Aside from big things I’ve written about these past three weeks, I’ve been pretty occupied otherwise too. Upon leaving Edmonton on the night of Memorial day I thought I was suffering from allergies, but the following days proved that I had a pretty miserable cold which lasted through the week and rendered me relatively unproductive. The following Tuesday, suffering from the less miserable end of the cold, I woke up with no voice, the first time I’ve been stricken with laryngitis in my life! Wednesday I hosted that Ubuntu Hour and Debian dinner, and I met up with some friends Friday evening but effectively my cold lingered through the weekend. I managed to get out to the dentist for our appointments and we had lunch out at Ferry Building on Saturday (and pick up some goodies for later), but it wasn’t until last week that I was really back to feeling like myself.
Having a cold for a couple weeks meant I wasn’t adventuring quite so much which meant I could chip away at my todo list as I felt up to it and when I didn’t I crashed in a pile of blankets and kitties on the couch and watched TV. This led me to finally watching several episodes of Kolchak: The Night Stalker and now that I’m halfway through the season I’m terribly disappointed that the show never made it past that solitary season.
I did a lot of sysadminy work at home these past few weeks. Not only did I make sure all my remote servers were ready for IPv6, I finally upgraded my primary VPS (a Linode in Dallas) to Debian Squeeze, upgraded the HE.net VPS from MJ to Squeeze and re-installed my Ramhost VPS with Debian (it had been running Ubuntu, but Ramhost has much better support for Debian). I also took the down time to upgrade my desktop, which I’ll now admit to everyone was still running Ubuntu Lucid. For all my meerkat love I was only ever running it on my desktop for about 30 minutes as I was passing through on my upgrade to Natty. I still have a server out there running Maverick, which I’d really rather see on an LTS, but that’s a project for another day (and perhaps another year, bringing it to 12.04 is probably optimal).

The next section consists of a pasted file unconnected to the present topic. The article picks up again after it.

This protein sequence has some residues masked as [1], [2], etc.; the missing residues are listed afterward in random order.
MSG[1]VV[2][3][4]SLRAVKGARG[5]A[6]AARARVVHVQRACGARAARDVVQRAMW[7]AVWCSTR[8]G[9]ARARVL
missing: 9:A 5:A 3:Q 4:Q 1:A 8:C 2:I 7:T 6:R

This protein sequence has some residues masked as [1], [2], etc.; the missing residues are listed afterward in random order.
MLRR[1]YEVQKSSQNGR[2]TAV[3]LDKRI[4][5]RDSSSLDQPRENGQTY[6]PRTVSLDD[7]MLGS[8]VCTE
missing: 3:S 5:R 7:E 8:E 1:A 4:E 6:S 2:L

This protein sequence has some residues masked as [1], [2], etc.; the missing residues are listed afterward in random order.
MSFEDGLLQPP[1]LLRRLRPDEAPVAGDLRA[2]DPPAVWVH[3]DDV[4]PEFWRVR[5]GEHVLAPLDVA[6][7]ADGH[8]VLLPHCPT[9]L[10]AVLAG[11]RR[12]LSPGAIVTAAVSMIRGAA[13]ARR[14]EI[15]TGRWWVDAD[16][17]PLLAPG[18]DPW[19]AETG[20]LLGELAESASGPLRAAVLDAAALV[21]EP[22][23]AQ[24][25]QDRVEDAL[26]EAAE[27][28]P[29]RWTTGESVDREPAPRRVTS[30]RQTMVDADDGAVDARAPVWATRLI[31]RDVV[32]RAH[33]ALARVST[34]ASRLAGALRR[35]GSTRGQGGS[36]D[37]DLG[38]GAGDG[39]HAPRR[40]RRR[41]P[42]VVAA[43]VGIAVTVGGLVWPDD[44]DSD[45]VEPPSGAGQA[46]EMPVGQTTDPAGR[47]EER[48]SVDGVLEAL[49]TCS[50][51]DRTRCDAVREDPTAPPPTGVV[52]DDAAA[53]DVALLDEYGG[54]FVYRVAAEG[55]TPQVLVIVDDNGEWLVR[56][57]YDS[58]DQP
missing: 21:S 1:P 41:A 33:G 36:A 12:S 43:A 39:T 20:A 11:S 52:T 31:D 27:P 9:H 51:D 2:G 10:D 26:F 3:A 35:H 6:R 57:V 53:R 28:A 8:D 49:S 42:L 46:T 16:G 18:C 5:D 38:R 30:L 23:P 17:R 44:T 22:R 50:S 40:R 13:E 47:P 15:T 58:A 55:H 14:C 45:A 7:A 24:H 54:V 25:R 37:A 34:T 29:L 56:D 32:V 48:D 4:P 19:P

The most important of these changes ended up being the re-installation of the Ramhost I use for miscellaneous Ubuntu work and give Ubuntu friends shell accounts on. The re-installation let me move forward on a couple of projects that I’d been waiting on re-installation for since I didn’t want to have to migrate them. The first is the staging site for the new Xubuntu.org, which we’re planning to move to WordPress. Our web developer and designer has been busy these past couple weeks making his flat image file proposed theme into a beautiful WordPress theme. The second project was getting a test MoinMoin wiki install running so I could get the web developers in Ubuntu Women access to a platform where they could help with the bugs I’ve filed against the new theme before we make it live later this cycle for wiki.ubuntu-women.org. The final major project was the Ubuntu Classroom bots that I’ve been running on that server – they are irssi + perl scripts and built with Ubuntu in mind, so the move to Debian and my reluctance to install anything from CPAN for them was a big change. Fortunately it only took about an hour to get a proper list together for everything that is required. We’re also now running them with updated OO Perl code so there are some bugs to work out, but we’re making progress.